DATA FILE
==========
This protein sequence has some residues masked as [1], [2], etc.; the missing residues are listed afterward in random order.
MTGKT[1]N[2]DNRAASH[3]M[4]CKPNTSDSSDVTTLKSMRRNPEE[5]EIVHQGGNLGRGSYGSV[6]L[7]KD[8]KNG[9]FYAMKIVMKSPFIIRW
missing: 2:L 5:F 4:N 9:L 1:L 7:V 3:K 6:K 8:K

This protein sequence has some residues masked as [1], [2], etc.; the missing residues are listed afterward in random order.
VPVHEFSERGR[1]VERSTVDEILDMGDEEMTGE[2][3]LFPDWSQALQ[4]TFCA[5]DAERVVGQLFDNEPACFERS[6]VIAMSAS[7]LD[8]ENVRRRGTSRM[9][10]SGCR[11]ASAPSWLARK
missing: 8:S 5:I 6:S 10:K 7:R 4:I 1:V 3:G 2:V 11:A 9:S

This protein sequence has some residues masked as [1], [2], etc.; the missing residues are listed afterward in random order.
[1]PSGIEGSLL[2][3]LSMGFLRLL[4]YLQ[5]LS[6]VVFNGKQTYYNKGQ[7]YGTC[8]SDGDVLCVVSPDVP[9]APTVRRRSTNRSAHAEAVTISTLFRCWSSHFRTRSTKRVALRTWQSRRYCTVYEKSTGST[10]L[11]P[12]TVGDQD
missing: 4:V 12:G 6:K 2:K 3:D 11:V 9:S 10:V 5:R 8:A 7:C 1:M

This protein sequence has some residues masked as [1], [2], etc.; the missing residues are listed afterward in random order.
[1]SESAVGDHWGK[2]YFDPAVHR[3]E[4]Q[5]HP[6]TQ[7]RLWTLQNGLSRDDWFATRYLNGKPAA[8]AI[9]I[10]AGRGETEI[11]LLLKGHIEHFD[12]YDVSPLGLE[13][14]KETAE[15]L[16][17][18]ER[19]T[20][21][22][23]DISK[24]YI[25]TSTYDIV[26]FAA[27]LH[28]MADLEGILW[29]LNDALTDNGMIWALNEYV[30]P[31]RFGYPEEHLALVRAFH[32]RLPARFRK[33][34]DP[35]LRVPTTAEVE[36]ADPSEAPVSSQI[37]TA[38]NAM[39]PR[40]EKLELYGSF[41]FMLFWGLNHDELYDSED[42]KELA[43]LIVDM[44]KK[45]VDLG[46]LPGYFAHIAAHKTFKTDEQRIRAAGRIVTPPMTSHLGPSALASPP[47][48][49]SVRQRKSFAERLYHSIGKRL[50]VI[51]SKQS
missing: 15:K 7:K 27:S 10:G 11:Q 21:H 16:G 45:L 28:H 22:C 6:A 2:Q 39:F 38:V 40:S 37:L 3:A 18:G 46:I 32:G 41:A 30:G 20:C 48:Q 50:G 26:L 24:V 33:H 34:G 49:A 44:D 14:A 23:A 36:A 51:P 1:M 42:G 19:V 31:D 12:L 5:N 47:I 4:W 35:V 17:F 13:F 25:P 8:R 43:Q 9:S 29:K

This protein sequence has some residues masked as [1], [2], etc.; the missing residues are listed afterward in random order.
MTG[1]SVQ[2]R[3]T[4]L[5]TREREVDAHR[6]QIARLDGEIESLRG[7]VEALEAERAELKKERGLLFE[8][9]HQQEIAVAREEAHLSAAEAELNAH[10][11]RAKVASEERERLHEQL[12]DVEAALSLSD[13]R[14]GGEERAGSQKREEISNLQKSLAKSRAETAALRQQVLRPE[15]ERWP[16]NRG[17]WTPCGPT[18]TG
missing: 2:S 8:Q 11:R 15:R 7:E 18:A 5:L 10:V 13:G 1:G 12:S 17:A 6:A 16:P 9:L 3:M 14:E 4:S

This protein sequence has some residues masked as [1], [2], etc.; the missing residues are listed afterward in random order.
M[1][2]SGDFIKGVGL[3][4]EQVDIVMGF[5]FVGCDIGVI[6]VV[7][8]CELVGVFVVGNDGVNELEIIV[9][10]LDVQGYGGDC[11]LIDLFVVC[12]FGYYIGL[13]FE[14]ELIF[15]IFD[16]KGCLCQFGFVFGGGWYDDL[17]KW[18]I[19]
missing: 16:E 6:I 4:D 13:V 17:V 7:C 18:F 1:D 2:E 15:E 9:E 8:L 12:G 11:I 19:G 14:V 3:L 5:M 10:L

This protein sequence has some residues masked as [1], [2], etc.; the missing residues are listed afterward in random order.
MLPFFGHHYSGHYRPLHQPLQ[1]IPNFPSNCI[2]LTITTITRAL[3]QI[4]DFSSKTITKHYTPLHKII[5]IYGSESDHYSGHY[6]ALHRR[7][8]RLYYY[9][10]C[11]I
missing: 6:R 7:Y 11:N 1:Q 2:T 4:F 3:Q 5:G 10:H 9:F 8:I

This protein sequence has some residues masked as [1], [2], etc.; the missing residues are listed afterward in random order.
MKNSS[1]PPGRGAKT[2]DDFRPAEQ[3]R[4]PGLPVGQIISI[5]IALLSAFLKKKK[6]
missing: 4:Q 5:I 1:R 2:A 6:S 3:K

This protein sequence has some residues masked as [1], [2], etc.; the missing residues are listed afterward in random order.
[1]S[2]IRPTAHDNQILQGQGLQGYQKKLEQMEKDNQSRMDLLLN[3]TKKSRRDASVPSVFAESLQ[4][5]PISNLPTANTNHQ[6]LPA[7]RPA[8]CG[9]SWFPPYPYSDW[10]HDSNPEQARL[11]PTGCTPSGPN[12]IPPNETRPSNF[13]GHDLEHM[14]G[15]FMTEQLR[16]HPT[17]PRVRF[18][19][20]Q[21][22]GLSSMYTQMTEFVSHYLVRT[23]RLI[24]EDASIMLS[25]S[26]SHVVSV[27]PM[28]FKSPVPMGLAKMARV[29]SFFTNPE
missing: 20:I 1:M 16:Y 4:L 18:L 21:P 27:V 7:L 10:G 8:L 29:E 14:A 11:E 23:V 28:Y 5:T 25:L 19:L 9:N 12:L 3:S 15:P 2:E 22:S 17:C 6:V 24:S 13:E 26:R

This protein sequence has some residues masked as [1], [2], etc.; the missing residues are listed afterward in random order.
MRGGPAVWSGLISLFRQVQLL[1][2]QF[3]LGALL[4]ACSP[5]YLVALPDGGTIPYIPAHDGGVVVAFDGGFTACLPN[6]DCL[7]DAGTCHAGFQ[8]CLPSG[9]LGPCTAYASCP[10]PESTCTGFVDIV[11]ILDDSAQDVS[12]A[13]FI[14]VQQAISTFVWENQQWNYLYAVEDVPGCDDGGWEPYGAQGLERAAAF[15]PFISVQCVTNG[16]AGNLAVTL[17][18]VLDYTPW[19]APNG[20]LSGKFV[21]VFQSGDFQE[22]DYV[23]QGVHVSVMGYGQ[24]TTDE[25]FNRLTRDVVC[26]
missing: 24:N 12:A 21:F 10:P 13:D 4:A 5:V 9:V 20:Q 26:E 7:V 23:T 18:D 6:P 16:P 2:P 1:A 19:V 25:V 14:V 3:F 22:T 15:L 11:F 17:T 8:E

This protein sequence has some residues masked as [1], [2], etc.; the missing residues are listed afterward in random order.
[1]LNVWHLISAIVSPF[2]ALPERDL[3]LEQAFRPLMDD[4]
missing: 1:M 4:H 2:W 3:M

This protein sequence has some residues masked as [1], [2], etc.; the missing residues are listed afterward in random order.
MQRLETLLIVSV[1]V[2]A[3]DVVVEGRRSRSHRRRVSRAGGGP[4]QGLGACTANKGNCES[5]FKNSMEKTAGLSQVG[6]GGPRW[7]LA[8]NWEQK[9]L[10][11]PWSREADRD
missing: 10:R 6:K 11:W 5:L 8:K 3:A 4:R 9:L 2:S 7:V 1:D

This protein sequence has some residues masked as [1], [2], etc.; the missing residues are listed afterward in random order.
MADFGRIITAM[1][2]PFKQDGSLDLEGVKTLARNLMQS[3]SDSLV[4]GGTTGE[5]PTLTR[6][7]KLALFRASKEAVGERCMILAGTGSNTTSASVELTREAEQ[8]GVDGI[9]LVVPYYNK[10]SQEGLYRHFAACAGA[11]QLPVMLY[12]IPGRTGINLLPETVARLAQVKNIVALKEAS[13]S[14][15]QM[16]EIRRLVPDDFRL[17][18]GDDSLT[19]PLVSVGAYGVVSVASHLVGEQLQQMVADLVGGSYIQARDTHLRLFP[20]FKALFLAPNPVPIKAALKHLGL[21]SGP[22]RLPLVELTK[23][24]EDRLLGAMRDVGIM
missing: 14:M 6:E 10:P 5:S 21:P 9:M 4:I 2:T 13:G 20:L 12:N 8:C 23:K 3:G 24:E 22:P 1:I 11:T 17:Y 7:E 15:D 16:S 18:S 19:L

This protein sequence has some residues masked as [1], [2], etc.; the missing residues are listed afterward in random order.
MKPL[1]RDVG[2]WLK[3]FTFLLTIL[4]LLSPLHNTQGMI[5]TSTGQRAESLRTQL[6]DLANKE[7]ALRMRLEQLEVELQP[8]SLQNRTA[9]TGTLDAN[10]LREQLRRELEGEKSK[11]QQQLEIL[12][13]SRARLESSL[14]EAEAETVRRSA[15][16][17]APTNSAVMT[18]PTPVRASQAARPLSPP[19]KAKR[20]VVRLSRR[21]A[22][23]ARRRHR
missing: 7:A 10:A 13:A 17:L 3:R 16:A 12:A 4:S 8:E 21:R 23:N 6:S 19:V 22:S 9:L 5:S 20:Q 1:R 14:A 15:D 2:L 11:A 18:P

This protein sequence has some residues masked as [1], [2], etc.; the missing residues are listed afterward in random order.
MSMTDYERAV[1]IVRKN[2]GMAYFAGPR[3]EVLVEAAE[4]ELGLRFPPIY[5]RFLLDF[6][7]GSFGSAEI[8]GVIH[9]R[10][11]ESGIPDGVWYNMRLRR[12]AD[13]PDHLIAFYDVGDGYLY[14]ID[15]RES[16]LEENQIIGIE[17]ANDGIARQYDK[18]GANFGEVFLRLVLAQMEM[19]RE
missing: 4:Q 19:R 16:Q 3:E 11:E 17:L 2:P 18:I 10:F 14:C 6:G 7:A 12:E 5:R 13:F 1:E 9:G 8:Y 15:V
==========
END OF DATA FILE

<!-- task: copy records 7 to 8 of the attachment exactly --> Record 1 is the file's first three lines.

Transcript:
This protein sequence has some residues masked as [1], [2], etc.; the missing residues are listed afterward in random order.
MLPFFGHHYSGHYRPLHQPLQ[1]IPNFPSNCI[2]LTITTITRAL[3]QI[4]DFSSKTITKHYTPLHKII[5]IYGSESDHYSGHY[6]ALHRR[7][8]RLYYY[9][10]C[11]I
missing: 6:R 7:Y 11:N 1:Q 2:T 4:F 3:Q 5:G 10:H 9:F 8:I

This protein sequence has some residues masked as [1], [2], etc.; the missing residues are listed afterward in random order.
MKNSS[1]PPGRGAKT[2]DDFRPAEQ[3]R[4]PGLPVGQIISI[5]IALLSAFLKKKK[6]
missing: 4:Q 5:I 1:R 2:A 6:S 3:K